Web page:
Italy, 1963, 97 min, 2K DCP, Dir. Vittorio De Sica, Not Rated, Rialto Pictures, Italian with English subtitles
“Among the most savage and surreal of Italian comedies ... How did this one get overlooked?” – Bilge Ebiri, Village Voice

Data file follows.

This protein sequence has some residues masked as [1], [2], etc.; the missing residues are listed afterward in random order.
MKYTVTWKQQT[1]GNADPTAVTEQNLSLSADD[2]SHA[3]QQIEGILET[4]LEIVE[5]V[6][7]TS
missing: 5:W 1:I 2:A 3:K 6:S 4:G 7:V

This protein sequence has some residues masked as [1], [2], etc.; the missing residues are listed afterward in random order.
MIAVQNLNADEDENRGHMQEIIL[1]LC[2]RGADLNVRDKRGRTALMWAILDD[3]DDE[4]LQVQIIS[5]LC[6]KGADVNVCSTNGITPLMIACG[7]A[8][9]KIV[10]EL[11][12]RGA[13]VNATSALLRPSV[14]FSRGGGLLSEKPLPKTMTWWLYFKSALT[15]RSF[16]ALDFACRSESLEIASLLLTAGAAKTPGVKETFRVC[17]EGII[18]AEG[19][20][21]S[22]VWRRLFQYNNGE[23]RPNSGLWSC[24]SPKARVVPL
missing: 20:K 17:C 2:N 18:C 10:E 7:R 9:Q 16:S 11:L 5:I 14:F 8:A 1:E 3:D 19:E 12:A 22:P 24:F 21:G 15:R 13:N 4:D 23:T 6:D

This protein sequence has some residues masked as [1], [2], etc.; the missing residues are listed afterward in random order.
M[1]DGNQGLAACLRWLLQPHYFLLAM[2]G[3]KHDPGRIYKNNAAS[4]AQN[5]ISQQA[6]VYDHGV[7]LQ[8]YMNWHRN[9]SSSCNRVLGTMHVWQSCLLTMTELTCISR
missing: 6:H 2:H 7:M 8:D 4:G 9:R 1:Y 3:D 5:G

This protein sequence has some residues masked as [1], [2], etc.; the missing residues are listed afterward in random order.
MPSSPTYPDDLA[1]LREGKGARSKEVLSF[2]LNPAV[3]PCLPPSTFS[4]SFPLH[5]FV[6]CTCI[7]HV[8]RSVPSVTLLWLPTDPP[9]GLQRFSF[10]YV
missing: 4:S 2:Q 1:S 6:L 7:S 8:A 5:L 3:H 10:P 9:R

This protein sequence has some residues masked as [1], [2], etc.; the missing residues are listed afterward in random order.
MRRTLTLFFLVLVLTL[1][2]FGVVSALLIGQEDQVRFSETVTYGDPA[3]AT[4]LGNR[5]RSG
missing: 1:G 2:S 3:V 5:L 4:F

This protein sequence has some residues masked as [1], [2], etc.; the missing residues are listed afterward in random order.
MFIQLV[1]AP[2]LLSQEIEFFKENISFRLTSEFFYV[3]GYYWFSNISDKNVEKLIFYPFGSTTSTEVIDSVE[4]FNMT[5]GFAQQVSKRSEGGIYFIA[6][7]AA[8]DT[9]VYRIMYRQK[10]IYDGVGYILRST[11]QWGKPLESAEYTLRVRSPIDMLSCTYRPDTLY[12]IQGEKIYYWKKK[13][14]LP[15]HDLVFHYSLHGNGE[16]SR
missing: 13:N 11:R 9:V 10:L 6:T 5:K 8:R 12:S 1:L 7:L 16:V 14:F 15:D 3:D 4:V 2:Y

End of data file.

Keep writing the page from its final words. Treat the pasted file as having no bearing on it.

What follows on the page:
The great Alberto Sordi became Italy’s #1 star portraying archetypal losers in a string of classics starting with Fellini’s The White Sheik and I Vitelloni. In Il Boom, he’s Giovanni, a young exec missing out on the postwar economic boom and going bankrupt as he struggles to keep his status-conscious wife happy. When all seems lost, a rich matron offers Giovanni an offer he can’t refuse. As a natural consequence of neorealism, Italy continued to make socially conscious films that tackled society’s ills, only this time with gales of dark, biting, satirical laughter. Neorealism’s most lauded tandem, director Vittorio De Sica and screenwriter Cesare Zavattini (Shoeshine, Bicycle Thief, Umberto D) made their own indelible contribution to commedia all’italiana with Il Boom which is being distributed in the U.S. for the first time over half-a-century after it was made. Dino De Laurentiis’ production looks and sounds better than ever in its gleaming restoration.
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